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GN releases nursing recruitment and retention strategy

Amid an acute global shortage of nurses, the Government of Nunavut has released the backbone of its five-year plan to recruit and retain more of the healthcare professionals.
The Government of Nunavut plans to provide “competitive” compensation as one of many measures aimed at attracting and retaining more nurses in the territory. Photo by Cedric Fauntleroy/Pexels .

Amid an acute global shortage of nurses, the Government of Nunavut has released the backbone of its five-year plan to recruit and retain more of the healthcare professionals.

Primary among the territorial government’s goals is to train more made-in-Nunavut nurses and to make terms more appealing to attract nurses locally and from other jurisdictions, such as through “competitive” compensation.

Other objectives include creating a nursing residency program; examining human resource practices, policies and resources; offering flexible work arrangements; and achieving a representative Inuit nursing workforce in the GN, a goal that the territorial has failed to achieve across its workforce since division from the Northwest Territories in 1999. The GN’s Inuit workforce has held steady at close to 50 per cent, far from the 85 per cent target.

The Department of Health also intends to “assess the appropriateness of existing models of care, nursing roles, and nurse and nurse practitioner staffing levels to meet current and forecasted community population health needs: population size, health status and service delivery.”

The GN’s strategy is based on five “pillars”: workforce planning and evaluation, recruitment, professional development, professional practice environment and leadership.

“Each pillar is further developed to include initiatives and actions designed to recruit and train Inuit candidates for careers in nursing and other public health professions, implement a nurse residency program, create flexible work arrangements and support and develop nursing leadership,” the Department of Health stated.

The strategy was developed in consultation with Nunavut nurses and nurse practitioners, among other “key” groups, according to the GN.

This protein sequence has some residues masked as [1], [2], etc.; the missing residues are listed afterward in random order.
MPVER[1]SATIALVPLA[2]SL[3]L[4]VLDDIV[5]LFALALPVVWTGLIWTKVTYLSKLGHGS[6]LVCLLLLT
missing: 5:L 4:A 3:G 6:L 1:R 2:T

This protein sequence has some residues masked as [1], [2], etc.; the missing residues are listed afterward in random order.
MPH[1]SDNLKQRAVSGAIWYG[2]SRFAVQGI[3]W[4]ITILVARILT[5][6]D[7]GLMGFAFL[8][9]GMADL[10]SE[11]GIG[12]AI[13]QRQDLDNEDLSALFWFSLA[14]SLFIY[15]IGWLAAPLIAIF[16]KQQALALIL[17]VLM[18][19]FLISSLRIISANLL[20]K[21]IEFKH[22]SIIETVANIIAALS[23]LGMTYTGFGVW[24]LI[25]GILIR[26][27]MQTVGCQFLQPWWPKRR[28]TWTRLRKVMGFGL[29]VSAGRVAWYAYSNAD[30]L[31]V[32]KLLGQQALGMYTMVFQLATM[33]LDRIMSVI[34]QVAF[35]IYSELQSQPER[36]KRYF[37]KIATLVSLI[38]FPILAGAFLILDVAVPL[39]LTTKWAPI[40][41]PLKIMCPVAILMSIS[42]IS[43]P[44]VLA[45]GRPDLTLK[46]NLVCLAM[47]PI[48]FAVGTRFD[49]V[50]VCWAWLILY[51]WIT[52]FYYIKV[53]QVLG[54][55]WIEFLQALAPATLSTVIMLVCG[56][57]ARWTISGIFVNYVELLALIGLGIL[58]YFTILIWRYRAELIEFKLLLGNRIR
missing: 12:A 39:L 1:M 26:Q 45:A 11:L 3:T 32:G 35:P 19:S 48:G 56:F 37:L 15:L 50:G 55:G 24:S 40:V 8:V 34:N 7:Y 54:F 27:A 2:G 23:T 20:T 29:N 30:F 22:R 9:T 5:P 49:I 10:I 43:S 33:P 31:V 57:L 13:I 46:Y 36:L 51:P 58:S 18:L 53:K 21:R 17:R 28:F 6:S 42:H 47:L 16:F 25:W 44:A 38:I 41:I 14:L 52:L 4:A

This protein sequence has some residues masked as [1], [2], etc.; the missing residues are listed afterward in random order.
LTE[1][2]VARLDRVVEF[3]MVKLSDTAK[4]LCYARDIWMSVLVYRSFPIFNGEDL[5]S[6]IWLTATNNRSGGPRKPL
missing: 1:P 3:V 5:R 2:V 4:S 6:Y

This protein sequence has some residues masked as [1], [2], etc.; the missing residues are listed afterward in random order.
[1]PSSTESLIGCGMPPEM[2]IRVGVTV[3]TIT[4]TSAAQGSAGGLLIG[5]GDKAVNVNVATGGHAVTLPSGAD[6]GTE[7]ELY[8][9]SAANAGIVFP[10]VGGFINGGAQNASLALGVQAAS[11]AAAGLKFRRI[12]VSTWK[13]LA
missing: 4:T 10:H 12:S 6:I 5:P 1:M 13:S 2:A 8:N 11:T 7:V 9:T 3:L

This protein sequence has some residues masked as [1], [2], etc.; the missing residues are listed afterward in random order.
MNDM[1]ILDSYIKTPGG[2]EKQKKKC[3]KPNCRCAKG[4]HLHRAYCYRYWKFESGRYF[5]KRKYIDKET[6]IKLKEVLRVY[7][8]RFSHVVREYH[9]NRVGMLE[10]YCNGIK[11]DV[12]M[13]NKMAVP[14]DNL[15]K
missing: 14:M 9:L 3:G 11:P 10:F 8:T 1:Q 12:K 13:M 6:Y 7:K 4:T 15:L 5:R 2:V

Denise Bowen, executive director of the Registered Nurses Association of the Northwest Territories and Nunavut, said she couldn’t provide comment on the topic prior to press deadline.

The government’s hardship in filling a significant portion of the 300 nursing positions across the territory has been evident through various community health centres moving to temporary “emergency only” status over the past few years. In addition, the Department of Health warned of health centre closures in several communities last summer, but that was averted when paramedics were pressed into service. As well, agency nurses were brought in through Bayshore Medical Personnel, a company that has supplied many temporary nurses to the territory.

Canada is expected to endure a shortage of 60,000 registered nurses in 2022 while the global shortfall is a staggering 10 million nurses, according to the Department of Health. This has been made worse by the Covid-19 pandemic, which has resulted in a higher rate of resignations from those in the profession.

Now health minister, John Main spoke of the often desperate state of staffing nurses while reflecting in the legislative assembly on Sept. 16 on his term as Arviat North-Whale Cove MLA.

“There is a struggle by the Department of Health to hire sufficient nurses in Nunavut. When you have your constituents and they’re sick, when you discuss their concerns and feelings, ouch! It is painful,” Main said at the time.

About a week earlier, then-Netsilik MLA Emiliano Qirngnuq addressed Nunavut’s shortage of nurses.

“I do recognize that there are huge pressures on the nursing profession across Canada, and I do understand that the Government of Nunavut has struggled for several years to fill nursing positions across our territory. However, it seems that the situation is getting worse,” Qirngnuq said. “Those staff who are working — often late hours and double shifts — are easily overworked and burned out.”

Then Human Resources Minister David Akeeagok replied, “There is a crisis across Canada and our wages need to be at par or better in order to attract our nurses. That work is underway.”

He also noted that the collective agreement with the Nunavut Employees Union, which affects healthcare staff, hadn’t been settled, and that remains true today. That agreement needs to be resolved to make headway on improved compensation, Akeeagok added at the time.

About the Author: Derek Neary

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